GET     /:page, format ?= "html")

and refresh your browser you’ll quickly see an error message:

Compilation Error

Fixing this is easy, just add the missing method to the controller.Application object:

def page(name: String, format: String) = Action {
  Ok(<p>You requested page {name} in format {format}</p>.toString).as(HTML)

As you can see a controller action is just a method that returns an Action. The Action in turn returns an Ok response, which translates into a HTTP 200 OK response. What I like here is that the controller method is directly linked from the conf/routes file without me having to remember any mapping conventions. There is also no complicated rendering pipelines that are typically associated with component based web frameworks like JSF or Wicket.

In this action we directly returned a piece of HTML. It is also possible to use templates. Let’s change the index page to link to our new controller action. By changing the index.scala.html template to:

@(message: String)

@main("Welcome to Play 2.0") {
  <a href=""1984", "PDF")">page example</a>

a new link is rendered that maps to the new route. After refreshing the browser you can now click the link to navigate to your new page action. Extremely straightforward and especially nice is the use of type safe URLs and the light-weight template syntax (just using the @ sign to add some Scala code in your HTML template).

Also nice is that templates are turned into ordinary methods (with the first line of the template becoming the parameter list) that can be called from controllers, other templates, or tests. In the template above the main template is invoked to render layout around the provided link.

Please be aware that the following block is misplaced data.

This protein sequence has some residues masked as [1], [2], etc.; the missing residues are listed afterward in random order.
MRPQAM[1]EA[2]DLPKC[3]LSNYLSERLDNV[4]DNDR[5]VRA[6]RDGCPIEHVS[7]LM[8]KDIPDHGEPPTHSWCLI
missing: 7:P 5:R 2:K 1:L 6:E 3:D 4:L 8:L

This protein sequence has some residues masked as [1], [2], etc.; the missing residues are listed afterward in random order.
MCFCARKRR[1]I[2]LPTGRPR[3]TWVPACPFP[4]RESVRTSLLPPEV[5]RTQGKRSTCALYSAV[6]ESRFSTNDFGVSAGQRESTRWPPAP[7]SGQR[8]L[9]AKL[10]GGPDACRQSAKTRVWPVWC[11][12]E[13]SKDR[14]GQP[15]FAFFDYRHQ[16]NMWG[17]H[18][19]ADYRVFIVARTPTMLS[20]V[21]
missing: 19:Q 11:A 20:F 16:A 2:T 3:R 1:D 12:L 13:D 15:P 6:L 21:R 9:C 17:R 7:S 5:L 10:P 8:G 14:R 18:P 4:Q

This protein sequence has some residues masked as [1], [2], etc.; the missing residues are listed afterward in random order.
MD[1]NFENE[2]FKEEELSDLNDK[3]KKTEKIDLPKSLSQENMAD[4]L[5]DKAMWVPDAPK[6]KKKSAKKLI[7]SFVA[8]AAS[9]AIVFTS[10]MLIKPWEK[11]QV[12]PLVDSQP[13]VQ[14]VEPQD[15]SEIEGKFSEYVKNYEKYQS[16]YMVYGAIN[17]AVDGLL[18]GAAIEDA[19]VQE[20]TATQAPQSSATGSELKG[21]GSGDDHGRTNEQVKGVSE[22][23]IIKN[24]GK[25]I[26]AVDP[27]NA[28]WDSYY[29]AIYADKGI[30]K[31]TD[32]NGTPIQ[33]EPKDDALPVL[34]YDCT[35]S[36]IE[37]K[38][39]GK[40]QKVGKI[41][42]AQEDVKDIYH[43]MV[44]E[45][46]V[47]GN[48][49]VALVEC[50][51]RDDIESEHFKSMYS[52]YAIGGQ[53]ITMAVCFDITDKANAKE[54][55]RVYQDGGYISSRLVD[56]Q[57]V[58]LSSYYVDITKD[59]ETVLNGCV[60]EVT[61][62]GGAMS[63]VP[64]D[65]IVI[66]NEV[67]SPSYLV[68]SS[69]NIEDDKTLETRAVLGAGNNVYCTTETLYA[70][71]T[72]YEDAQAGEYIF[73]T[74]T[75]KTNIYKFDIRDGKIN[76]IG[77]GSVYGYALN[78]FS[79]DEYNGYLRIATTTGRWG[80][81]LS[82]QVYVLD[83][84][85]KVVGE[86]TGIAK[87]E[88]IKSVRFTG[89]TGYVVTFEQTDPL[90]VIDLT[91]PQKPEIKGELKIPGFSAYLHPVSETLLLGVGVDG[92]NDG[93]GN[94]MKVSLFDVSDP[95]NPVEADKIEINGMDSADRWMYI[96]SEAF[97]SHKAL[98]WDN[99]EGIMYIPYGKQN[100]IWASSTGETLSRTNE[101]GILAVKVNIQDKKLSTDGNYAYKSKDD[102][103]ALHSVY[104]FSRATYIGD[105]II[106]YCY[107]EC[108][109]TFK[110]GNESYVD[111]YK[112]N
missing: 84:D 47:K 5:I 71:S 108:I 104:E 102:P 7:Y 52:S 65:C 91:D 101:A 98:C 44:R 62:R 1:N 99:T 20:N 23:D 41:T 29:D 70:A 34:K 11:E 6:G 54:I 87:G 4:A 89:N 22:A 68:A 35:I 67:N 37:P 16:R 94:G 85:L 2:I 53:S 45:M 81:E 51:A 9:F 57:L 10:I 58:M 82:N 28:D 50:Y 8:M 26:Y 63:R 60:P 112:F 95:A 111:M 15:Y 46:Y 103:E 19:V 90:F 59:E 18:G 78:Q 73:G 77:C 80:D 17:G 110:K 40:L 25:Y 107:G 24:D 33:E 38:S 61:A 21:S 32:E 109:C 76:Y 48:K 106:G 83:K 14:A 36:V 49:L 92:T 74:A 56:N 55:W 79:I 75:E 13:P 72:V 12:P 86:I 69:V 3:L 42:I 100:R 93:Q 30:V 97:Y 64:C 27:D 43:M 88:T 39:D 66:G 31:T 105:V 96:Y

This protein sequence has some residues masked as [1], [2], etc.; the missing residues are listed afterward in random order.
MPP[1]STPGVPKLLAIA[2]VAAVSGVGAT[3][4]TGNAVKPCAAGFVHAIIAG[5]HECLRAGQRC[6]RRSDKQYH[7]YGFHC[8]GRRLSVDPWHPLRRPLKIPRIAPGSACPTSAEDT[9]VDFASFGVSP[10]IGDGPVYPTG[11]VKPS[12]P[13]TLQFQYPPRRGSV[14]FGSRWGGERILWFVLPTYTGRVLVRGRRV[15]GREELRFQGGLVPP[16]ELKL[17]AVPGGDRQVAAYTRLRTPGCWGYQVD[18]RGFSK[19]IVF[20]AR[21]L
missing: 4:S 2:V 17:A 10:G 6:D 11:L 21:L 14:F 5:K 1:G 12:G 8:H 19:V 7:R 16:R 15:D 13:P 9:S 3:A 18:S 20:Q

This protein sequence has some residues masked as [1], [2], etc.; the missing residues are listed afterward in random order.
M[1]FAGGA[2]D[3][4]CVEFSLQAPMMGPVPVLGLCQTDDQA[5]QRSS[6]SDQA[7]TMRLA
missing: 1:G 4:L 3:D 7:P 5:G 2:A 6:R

Play also has support for forms, validation, and binding form data to domain objects. Unlike most other web frameworks it is not necessary to alter your domain objects to use them with forms. Specifically, there is no need to add a default constructor or any setters. Here is an example domain object User with a form definition:

import, Forms._, validation.Constraints._

// Domain object
case class User(name: String, age: Int)

// Form definition
val userForm = Form(
    "name" -> nonEmptyText,
    "age" -> number(min = 0, max = 150)

// Form submit action
def register = Action { implicit request =>
    errors => BadRequest(views.html.index(errors)),
    user => Redirect(routes.Application.index))

The form defines two fields with validation and the mapping from the form fields to the domain object (in this case by using the Scala generated User.apply and User.unapply methods).

The register action uses the form definition to perform validation and bind data from the request to the domain object. In case of errors, the page is rerendered with the validation errors. Otherwise a new user instance is available (and in this case a simple redirect is performed, a real application would probably save the user somewhere). Notice that it is not possible to get a (partially) invalid user object, unlike most other form validation frameworks (like Ruby on Rails, Spring MVC, and Wicket).